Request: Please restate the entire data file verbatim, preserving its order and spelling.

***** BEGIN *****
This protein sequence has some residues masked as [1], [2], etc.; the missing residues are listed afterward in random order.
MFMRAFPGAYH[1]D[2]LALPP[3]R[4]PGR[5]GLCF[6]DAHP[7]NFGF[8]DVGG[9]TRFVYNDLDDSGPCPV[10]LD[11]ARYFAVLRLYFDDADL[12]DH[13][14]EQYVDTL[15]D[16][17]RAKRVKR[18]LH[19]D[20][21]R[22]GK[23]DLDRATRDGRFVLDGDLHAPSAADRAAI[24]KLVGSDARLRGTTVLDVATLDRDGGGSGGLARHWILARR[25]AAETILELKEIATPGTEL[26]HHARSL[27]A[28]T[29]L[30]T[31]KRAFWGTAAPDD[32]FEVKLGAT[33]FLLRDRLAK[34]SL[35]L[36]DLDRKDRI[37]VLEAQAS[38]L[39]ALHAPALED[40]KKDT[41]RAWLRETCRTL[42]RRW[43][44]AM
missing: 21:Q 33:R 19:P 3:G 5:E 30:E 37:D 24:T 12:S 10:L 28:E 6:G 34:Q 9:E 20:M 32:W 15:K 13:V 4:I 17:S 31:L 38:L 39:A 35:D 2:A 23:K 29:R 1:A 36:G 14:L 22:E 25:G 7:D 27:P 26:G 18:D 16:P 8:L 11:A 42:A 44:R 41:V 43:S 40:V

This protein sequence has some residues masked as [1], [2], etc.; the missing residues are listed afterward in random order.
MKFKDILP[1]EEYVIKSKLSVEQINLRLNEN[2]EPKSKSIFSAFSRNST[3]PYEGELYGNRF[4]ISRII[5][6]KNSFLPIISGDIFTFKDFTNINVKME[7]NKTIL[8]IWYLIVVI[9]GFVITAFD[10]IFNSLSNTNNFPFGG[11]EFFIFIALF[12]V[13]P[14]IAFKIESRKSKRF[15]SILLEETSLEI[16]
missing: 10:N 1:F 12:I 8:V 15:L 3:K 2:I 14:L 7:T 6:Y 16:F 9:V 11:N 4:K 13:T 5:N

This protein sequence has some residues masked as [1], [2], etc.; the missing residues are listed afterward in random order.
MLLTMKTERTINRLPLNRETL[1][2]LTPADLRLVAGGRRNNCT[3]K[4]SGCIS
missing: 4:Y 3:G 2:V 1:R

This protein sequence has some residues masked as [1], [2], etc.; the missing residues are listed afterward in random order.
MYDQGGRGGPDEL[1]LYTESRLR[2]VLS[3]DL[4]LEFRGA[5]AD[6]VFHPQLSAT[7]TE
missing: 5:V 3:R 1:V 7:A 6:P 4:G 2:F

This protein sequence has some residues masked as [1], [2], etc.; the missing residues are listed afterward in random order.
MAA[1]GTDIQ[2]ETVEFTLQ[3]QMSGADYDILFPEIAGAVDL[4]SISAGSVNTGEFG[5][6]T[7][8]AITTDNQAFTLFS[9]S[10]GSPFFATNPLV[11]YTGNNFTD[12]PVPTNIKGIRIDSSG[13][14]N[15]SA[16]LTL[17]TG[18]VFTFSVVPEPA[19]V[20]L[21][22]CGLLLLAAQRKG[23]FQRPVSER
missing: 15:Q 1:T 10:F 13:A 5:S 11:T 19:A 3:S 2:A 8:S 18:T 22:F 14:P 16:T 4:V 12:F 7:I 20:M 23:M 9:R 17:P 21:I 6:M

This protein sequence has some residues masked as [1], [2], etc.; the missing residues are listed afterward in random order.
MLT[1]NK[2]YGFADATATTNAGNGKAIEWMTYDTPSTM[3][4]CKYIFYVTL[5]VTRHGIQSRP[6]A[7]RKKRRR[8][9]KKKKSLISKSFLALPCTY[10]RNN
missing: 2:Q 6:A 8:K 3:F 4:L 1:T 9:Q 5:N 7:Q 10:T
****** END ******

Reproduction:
This protein sequence has some residues masked as [1], [2], etc.; the missing residues are listed afterward in random order.
MFMRAFPGAYH[1]D[2]LALPP[3]R[4]PGR[5]GLCF[6]DAHP[7]NFGF[8]DVGG[9]TRFVYNDLDDSGPCPV[10]LD[11]ARYFAVLRLYFDDADL[12]DH[13][14]EQYVDTL[15]D[16][17]RAKRVKR[18]LH[19]D[20][21]R[22]GK[23]DLDRATRDGRFVLDGDLHAPSAADRAAI[24]KLVGSDARLRGTTVLDVATLDRDGGGSGGLARHWILARR[25]AAETILELKEIATPGTEL[26]HHARSL[27]A[28]T[29]L[30]T[31]KRAFWGTAAPDD[32]FEVKLGAT[33]FLLRDRLAK[34]SL[35]L[36]DLDRKDRI[37]VLEAQAS[38]L[39]ALHAPALED[40]KKDT[41]RAWLRETCRTL[42]RRW[43][44]AM
missing: 21:Q 33:R 19:P 3:G 5:E 30:E 37:D 24:T 12:S 10:L 28:E 6:G 34:Q 9:E 20:M 32:W 15:K 13:V 4:I 17:S 31:L 38:L 39:A 35:D 2:A 23:K 29:R 1:A 36:G 14:L 22:E 25:G 7:D 27:P 26:G 18:D 16:P 8:L 11:A 42:A 44:R 41:V 43:S 40:V

This protein sequence has some residues masked as [1], [2], etc.; the missing residues are listed afterward in random order.
MKFKDILP[1]EEYVIKSKLSVEQINLRLNEN[2]EPKSKSIFSAFSRNST[3]PYEGELYGNRF[4]ISRII[5][6]KNSFLPIISGDIFTFKDFTNINVKME[7]NKTIL[8]IWYLIVVI[9]GFVITAFD[10]IFNSLSNTNNFPFGG[11]EFFIFIALF[12]V[13]P[14]IAFKIESRKSKRF[15]SILLEETSLEI[16]
missing: 10:N 1:F 12:I 8:V 15:L 3:K 2:I 14:L 7:T 6:Y 16:F 9:V 11:N 4:K 13:T 5:N

This protein sequence has some residues masked as [1], [2], etc.; the missing residues are listed afterward in random order.
MLLTMKTERTINRLPLNRETL[1][2]LTPADLRLVAGGRRNNCT[3]K[4]SGCIS
missing: 4:Y 3:G 2:V 1:R

This protein sequence has some residues masked as [1], [2], etc.; the missing residues are listed afterward in random order.
MYDQGGRGGPDEL[1]LYTESRLR[2]VLS[3]DL[4]LEFRGA[5]AD[6]VFHPQLSAT[7]TE
missing: 5:V 3:R 1:V 7:A 6:P 4:G 2:F

This protein sequence has some residues masked as [1], [2], etc.; the missing residues are listed afterward in random order.
MAA[1]GTDIQ[2]ETVEFTLQ[3]QMSGADYDILFPEIAGAVDL[4]SISAGSVNTGEFG[5][6]T[7][8]AITTDNQAFTLFS[9]S[10]GSPFFATNPLV[11]YTGNNFTD[12]PVPTNIKGIRIDSSG[13][14]N[15]SA[16]LTL[17]TG[18]VFTFSVVPEPA[19]V[20]L[21][22]CGLLLLAAQRKG[23]FQRPVSER
missing: 15:Q 1:T 10:F 13:A 5:S 11:T 19:A 3:S 2:A 8:S 18:T 22:F 14:P 16:T 4:V 12:F 7:I 20:M 23:M 9:R 17:P 21:I 6:M

This protein sequence has some residues masked as [1], [2], etc.; the missing residues are listed afterward in random order.
MLT[1]NK[2]YGFADATATTNAGNGKAIEWMTYDTPSTM[3][4]CKYIFYVTL[5]VTRHGIQSRP[6]A[7]RKKRRR[8][9]KKKKSLISKSFLALPCTY[10]RNN
missing: 2:Q 6:A 8:K 3:F 4:L 1:T 9:Q 5:N 7:Q 10:T